But there is no conscious thought, because there is no time for it.The second type of thinking is the domain of logic, deliberation, reasoned discussion, and scientific method.
Research suggests that individuals born earlier to the cut-off date are more likely to play professionally, earn higher wages if they do and perform better.
Cut-off dates for academic cohort structuring, including the setting of academic years, are usually determined by national education authorities and tend to be based on autumn start dates, so August or September cut-off dates are common in the Northern Hemisphere and February or March cut-off dates are common in the Southern Hemisphere.
The expected distribution of births in any given month across a population correlates closely to the number of days in the month, with February as the shortest month having the fewest births.
The first graph shows the distribution of births, by month, for the European Union over the ten years from 2000 to 2009.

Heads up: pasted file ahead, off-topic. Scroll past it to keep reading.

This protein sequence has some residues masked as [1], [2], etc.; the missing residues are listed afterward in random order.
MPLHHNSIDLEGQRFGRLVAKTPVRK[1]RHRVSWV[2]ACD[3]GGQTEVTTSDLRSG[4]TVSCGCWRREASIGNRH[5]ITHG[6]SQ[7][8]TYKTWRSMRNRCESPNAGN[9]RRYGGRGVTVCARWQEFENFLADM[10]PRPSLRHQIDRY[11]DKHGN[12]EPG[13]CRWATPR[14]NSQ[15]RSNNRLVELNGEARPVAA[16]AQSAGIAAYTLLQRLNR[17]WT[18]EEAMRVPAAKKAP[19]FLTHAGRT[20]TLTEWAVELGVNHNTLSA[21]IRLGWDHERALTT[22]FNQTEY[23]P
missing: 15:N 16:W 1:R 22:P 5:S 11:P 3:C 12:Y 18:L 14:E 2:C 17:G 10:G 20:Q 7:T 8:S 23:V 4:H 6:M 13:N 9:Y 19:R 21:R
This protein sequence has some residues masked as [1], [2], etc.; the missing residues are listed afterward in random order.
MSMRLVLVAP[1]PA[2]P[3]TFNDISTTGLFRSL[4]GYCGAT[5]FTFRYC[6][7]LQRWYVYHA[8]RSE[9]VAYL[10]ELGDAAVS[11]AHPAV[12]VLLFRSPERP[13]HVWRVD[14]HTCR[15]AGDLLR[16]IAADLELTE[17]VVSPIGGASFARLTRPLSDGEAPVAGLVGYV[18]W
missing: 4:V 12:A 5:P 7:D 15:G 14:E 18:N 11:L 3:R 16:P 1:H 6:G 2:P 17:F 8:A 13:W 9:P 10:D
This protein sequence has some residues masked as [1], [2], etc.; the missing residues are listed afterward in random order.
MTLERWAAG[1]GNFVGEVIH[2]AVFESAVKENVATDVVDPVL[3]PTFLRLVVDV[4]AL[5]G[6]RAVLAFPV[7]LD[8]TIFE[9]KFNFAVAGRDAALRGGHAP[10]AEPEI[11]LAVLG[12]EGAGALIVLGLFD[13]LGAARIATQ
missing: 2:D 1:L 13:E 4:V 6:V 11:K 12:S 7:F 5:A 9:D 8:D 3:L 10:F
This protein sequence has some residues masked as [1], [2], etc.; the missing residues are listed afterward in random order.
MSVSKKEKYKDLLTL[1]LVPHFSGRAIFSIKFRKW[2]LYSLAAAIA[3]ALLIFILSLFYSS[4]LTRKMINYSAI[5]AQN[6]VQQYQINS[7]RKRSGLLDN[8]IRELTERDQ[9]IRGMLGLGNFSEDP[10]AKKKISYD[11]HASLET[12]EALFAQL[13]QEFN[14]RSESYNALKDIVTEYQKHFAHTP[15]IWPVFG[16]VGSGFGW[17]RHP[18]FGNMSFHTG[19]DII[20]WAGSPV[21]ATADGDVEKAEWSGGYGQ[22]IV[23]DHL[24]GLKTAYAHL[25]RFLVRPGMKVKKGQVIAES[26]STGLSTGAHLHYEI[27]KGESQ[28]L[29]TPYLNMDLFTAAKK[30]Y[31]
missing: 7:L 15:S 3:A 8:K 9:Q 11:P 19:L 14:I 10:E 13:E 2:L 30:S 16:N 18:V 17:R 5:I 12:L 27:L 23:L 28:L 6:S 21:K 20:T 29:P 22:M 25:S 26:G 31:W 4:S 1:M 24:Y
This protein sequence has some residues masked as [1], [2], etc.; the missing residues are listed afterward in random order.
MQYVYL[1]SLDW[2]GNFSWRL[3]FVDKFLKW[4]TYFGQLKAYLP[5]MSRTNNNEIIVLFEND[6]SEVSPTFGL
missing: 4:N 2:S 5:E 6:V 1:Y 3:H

There is a slight but clearly perceptible increase in the birth rate in the summer months.
A ‘relative age effect’ is illustrated in the second graph by the month of birth distribution of over 4,000 youth players involved in the qualifying squads for U17, U19 and U21 tournaments organised by UEFA in 2010/11.
This tendency reflects the historical need for children to be involved in summer-time agricultural work with school starting after harvesting.
A ‘relative age effect’ in academia is illustrated in the third graph which shows the % deviation from month of birth profile norms evident in graduations from Oxford University over a 10-year period.
The difference in maturity - which can be extreme at young ages: a six-year old born in January is almost 17% older than a six-year old born in December in the same year - causes a performance gap that persists over time.
The term month of birth bias is also used to describe the effect and season of birth bias is used to describe similar effects driven by different hypothesised mechanisms.
The authors find that "the youngest members of each cohort score 4–12 percentiles lower than the oldest members in grade four and 2–9 percentiles lower in grade eight...